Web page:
Binocular Combination of Projected Images

See allHide authors and affiliations

Science  02 Nov 1962:
Vol. 138, Issue 3540, pp. 589-590
DOI: 10.1126/science.138.3540.589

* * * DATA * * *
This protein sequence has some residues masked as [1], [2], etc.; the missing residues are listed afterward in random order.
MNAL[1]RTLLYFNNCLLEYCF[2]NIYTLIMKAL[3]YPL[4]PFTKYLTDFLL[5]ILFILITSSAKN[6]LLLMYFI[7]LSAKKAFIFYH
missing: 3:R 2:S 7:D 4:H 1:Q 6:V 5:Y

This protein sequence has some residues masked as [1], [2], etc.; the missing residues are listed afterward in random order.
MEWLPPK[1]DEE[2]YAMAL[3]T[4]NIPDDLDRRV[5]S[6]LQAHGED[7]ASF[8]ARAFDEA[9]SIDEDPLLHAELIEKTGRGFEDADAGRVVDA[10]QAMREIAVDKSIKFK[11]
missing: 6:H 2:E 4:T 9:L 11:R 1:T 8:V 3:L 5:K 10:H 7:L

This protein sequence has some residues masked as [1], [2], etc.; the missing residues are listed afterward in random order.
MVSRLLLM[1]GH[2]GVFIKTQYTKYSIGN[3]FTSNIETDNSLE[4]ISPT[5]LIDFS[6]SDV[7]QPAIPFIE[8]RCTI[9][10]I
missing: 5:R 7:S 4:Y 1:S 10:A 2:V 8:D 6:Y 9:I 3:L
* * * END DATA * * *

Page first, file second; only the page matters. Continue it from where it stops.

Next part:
Two color-separation positive transparencies of a scene, one projected with "red" light and the other with tungsten lamp light, were superimposed on a screen. The light was polarized so that an observer wearing an appropriate viewer could either see both images in each eye or the "red" image in one eye and the "white" image in the other. These two situations gave different results, not the same results, as some previous investigators have claimed. Land's major results cannot be "obtained stereoscopically." We conclude that the process by which color is formed could possibly be a process of the retina or the lateral geniculate body, and does not necessarily have to be a process of the cerebral cortex as implied by the binocular experiments which purported to give the fuller gamut of color.